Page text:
Financial markets very volatile, Sterling tanks as EU referendum jitters continue

Matthew Ryan17/Feb/2016Currency Updates

The currency markets remain extremely volatile this week as investors’ concerns surrounding the likelihood of interest rate hikes, the Brexit as well as a further global economic slowdown remain.

These uncertain times make international businesses look to create annual budget levels to ensure that profitability remains high.

In the UK, Brexit concerns have been driving Sterling down this week, against both the Euro and the US Dollar. The Pound fell to a two-week low against the latter and erased much of its recent recovery after the currency hit a seven-year low last month.

The decline in the UK currency came despite some encouraging, albeit still weak, inflation figures, which should dispel some concerns that the Bank of England may cut rather than hike interest rates in the coming months.

Oil prices fell for the day after Saudi Arabia and Russia, two of the world’s largest oil producers, both agreed to freeze output rather than cut it, as had been anticipated. Predictably, this sent the safe-haven Japanese Yen higher and commodity-dependent currencies lower.

Tonight’s Federal Reserve minutes from the US central bank’s January meeting will attract the most attention in the currency markets when released at 7:00pm UK time.

The UK Office for National Statistics will be releasing the latest labour report. Earnings growth and unemployment figures, both scrutinised heavily by the Bank of England, will be of key importance to Sterling traders.

Major currencies in detail:


EU referendum jitters and a mild flight away from riskier assets sent the Pound 0.9% lower against the US Dollar and 0.8% down versus the single currency on Tuesday.

There were signs of inflationary pressures returning to the UK economy yesterday after headline consumer price growth edged up by 0.3% in January, its highest level in 12 months. The slightly more encouraging figure came following an easing in the fall of food and petrol prices.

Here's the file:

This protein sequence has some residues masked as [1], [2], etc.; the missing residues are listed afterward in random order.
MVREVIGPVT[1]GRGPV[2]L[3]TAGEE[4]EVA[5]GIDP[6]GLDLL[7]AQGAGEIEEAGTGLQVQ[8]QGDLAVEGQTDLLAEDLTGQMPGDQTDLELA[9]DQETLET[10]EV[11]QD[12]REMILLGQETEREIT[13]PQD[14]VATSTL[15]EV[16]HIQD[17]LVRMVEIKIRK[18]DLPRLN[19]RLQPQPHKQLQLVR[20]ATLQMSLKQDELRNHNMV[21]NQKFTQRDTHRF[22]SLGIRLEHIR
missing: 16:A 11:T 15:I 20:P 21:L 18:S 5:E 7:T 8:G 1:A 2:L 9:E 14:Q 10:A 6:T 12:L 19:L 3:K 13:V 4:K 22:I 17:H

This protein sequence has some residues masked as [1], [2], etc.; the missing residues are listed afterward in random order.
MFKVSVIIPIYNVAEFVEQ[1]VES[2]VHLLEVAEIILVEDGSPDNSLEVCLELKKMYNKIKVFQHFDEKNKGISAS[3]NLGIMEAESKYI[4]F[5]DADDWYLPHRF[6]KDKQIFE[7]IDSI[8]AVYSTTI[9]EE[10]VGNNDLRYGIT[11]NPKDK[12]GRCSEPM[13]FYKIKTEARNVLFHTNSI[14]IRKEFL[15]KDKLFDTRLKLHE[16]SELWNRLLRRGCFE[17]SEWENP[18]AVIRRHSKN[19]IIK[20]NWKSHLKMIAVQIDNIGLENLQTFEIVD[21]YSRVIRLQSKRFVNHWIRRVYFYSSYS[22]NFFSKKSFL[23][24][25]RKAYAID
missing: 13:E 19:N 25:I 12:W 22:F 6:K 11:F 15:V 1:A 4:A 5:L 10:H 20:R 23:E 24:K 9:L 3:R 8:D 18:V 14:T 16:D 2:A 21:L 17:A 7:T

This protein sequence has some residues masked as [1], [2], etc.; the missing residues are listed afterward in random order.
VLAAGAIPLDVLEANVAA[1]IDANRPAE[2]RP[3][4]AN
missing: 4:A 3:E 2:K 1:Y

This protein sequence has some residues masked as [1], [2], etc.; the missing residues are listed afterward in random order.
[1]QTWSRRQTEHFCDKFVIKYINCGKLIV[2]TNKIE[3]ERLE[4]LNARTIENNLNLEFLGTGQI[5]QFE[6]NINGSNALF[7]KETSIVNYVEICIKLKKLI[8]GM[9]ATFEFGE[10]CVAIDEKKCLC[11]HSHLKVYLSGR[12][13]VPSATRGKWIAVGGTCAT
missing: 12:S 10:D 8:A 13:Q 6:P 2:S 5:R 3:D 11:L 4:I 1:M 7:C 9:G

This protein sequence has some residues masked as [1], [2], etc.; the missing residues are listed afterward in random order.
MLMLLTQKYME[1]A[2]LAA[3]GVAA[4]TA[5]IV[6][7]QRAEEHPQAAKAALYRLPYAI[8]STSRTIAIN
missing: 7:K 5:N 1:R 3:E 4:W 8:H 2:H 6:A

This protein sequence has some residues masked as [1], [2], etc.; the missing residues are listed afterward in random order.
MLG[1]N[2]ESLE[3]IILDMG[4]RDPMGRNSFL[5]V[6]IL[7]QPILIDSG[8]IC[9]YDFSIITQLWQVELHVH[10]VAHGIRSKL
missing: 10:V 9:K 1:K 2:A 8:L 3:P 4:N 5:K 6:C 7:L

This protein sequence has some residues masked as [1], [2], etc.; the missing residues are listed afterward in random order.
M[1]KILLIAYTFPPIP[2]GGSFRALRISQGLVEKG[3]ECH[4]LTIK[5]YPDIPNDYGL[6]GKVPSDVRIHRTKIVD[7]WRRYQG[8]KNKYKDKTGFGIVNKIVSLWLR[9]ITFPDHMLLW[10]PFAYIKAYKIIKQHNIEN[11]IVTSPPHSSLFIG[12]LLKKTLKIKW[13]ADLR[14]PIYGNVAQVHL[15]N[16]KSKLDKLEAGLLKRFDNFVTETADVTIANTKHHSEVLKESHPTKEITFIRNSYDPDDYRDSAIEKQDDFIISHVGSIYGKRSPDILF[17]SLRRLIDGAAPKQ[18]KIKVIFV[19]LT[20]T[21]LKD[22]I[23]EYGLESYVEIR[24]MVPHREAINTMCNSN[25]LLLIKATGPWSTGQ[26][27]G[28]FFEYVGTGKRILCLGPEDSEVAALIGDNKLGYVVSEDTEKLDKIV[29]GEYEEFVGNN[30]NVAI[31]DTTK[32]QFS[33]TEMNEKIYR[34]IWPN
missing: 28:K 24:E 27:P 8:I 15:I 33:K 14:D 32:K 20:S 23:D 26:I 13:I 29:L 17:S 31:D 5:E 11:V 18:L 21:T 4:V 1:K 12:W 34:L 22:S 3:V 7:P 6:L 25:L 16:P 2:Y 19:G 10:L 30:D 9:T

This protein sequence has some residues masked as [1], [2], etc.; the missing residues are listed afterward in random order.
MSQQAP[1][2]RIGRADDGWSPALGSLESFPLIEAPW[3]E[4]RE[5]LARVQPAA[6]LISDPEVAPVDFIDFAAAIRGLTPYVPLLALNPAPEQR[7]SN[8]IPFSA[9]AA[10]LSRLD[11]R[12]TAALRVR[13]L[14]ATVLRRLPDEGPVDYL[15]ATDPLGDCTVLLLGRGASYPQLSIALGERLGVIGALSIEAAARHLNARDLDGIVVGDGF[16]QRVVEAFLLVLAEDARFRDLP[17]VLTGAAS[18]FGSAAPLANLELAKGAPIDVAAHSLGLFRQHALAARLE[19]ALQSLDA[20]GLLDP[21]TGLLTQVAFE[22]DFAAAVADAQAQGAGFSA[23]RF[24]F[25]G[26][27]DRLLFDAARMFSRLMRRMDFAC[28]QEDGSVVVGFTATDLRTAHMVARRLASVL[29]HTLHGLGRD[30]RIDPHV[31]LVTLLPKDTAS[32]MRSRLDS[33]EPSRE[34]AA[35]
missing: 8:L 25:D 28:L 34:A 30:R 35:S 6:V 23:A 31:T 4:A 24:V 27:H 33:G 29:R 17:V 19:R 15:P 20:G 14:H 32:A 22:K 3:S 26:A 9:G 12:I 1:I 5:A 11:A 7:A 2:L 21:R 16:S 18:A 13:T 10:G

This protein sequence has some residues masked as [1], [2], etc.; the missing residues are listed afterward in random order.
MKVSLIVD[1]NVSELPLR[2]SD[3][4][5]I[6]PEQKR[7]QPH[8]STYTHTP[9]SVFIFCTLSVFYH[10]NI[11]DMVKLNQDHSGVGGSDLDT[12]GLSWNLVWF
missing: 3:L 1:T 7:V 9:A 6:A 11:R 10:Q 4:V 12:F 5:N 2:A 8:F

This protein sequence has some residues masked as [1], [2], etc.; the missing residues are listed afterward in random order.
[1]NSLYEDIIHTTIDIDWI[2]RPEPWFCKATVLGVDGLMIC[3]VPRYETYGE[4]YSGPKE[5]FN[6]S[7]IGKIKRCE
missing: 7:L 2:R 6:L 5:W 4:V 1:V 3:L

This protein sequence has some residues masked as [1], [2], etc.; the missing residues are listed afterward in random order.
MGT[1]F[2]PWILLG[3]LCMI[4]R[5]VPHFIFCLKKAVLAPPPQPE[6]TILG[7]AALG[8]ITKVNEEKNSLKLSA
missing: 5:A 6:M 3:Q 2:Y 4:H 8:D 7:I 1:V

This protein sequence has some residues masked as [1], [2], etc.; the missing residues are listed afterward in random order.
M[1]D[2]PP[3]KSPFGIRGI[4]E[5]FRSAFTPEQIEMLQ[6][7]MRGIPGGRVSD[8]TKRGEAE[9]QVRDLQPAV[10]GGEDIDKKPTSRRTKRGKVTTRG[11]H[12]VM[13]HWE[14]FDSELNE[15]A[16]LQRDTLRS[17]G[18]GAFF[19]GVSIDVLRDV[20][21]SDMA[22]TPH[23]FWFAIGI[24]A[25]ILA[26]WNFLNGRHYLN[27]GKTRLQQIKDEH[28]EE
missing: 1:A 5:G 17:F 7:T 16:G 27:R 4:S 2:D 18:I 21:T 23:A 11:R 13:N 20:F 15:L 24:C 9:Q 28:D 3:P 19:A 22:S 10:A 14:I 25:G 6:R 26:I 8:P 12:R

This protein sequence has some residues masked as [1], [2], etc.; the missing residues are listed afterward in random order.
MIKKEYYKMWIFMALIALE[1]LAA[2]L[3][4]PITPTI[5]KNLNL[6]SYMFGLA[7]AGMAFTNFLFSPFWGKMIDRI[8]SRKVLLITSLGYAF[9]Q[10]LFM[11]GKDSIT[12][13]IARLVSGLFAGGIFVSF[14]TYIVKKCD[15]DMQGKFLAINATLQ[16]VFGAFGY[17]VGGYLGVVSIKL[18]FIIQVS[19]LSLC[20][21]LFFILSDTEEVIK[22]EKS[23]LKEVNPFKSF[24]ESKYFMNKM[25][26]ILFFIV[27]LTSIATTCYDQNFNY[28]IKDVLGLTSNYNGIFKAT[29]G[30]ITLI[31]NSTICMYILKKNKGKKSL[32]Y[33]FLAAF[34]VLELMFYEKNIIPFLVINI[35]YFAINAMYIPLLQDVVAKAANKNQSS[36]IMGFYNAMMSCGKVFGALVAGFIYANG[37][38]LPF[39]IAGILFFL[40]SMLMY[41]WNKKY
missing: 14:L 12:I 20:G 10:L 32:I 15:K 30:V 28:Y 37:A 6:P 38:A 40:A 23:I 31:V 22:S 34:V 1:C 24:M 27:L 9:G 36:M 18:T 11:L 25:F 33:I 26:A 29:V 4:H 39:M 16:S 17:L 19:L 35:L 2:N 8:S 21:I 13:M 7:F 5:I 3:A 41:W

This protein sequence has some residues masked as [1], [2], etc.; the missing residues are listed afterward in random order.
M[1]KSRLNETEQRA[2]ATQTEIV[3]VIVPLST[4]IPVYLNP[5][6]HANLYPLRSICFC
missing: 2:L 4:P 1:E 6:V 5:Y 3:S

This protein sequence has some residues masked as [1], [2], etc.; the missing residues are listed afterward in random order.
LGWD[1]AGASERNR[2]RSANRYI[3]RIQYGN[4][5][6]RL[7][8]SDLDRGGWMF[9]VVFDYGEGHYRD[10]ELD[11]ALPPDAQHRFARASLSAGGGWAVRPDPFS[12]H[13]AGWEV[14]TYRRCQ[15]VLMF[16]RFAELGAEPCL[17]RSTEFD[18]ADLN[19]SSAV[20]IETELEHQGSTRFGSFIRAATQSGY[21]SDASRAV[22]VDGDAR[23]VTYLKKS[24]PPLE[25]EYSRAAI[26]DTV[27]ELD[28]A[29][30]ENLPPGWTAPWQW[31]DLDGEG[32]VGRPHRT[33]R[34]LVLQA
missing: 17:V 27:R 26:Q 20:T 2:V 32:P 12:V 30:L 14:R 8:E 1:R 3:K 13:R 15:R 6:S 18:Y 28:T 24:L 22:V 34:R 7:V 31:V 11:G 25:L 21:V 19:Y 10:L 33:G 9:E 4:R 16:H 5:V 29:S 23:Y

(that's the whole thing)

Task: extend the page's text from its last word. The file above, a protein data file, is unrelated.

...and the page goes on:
In contrast, core inflation dipped marginally on an annualised basis. Excluding volatile prices, inflation rose by 1.2% in the year to January, less than the 1.4% recorded in December and marginally below consensus.

While inflation is expected to gradually tick upwards in the coming months, it remain low and well below the central bank’s 2% target.

The Pound looks set to continue to be driven by developments on the EU draft deal ahead of this Thursday’s summit.


A mixed session for the Euro saw the currency end higher against the Pound and 0.15% lower against the US Dollar amid weak Eurozone data.

Economic sentiment in the Eurozone continued its decline in February. The monthly measure from ZEW fell from 22.7 to 13.6, its lowest level in well over a year.

German sentiment in particular performed poorly, slumping to an index of 1 from 10.2, in line with heightened financial market volatility and a deterioration in global economic conditions that has caused many central banks to ease monetary policy.

The Eurozone will likely take a back seat today, with significant announcement in the UK and US likely to drive currency movements. The latest trade balance data will, however, be worth noting, and could cause moderate volatility in the Euro.


The US Dollar gained across the board including almost every major currency barring the Japanese Yen, which recommenced its appreciating path against the US currency. The US Dollar index climbed by 0.25%.

Economic data in the US yesterday was fairly poor. The National Association of Home Builders Housing Price index fell to 58 from 61, while the New York Manufacturing index fell again, with a strong US Dollar continuing to weigh on output in the sector.

The market mostly overlooked comments from Fed member Patrick Harper, which fuelled talk that a Fed rate hike could be delayed. The Philly Fed President suggested there was no rush to hike due to low inflation, with more ‘meaningful’ hikes likely to come in the second half of the year.

A series of second-tier economic data before the Fed announcement today will be worth noting. Housing and industrial production figures this afternoon could cause some Dollar movement during London trading.


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Written by Matthew Ryan

Strategy Analyst at Ebury. Providing expert currency analysis so small and mid-sized businesses can effectively navigate international markets.